Psychologists have begun to dispute the positive thinking trend that has populated so many self-help books and motivational seminars over the last two decades. Nearly every technique in which positive thought is meant to bring about better results may actually backfire, they say. Positive visualization, for example, may demotivate individuals with a particular goal by giving them the sensation they have already achieved it. Even goal setting, that standard motivational technique of managers everywhere, runs the risk of creating a myopic business culture too focused on overly narrow targets.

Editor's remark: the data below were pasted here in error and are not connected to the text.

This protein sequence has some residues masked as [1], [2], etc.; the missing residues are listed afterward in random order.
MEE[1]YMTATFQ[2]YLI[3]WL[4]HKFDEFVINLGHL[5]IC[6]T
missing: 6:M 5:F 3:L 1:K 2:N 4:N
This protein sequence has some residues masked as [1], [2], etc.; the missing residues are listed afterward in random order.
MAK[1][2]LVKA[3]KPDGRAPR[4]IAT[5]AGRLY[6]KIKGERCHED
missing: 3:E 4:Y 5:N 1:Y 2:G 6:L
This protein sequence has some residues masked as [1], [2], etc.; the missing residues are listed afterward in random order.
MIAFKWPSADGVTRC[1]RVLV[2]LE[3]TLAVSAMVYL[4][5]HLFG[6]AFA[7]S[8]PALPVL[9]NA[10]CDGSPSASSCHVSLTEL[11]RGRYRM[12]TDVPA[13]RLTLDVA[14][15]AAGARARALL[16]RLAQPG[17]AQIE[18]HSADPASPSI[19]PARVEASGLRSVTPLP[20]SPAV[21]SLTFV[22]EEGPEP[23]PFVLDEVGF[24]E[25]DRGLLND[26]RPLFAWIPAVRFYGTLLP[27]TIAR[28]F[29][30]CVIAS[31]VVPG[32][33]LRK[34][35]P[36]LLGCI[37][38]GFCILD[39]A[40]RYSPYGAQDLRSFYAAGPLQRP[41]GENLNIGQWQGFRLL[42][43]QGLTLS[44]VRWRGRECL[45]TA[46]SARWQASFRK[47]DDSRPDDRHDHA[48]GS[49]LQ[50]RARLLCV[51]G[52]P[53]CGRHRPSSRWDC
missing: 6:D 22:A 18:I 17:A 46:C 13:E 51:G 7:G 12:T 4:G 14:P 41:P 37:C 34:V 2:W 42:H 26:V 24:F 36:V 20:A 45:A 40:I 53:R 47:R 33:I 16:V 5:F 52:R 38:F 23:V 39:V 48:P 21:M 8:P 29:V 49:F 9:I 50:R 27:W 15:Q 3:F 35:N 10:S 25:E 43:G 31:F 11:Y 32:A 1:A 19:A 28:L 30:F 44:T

What’s the Big Idea?
There is perhaps good reason why the positive thinking industry is a relatively new phenomena: The wisdom that advises against seeing the world through rose-colored glasses spans centuries. “The Stoics recommended ‘the premeditation of evils,’ or deliberately visualizing the worst-case scenario. … Buddhist meditation, too, is arguably all about learning to resist the urge to think positively—to let emotions and sensations arise and pass, regardless of their content.” Rather than purposely think negatively, we may be wise to reevaluate what we consider as negative emotions in the first place.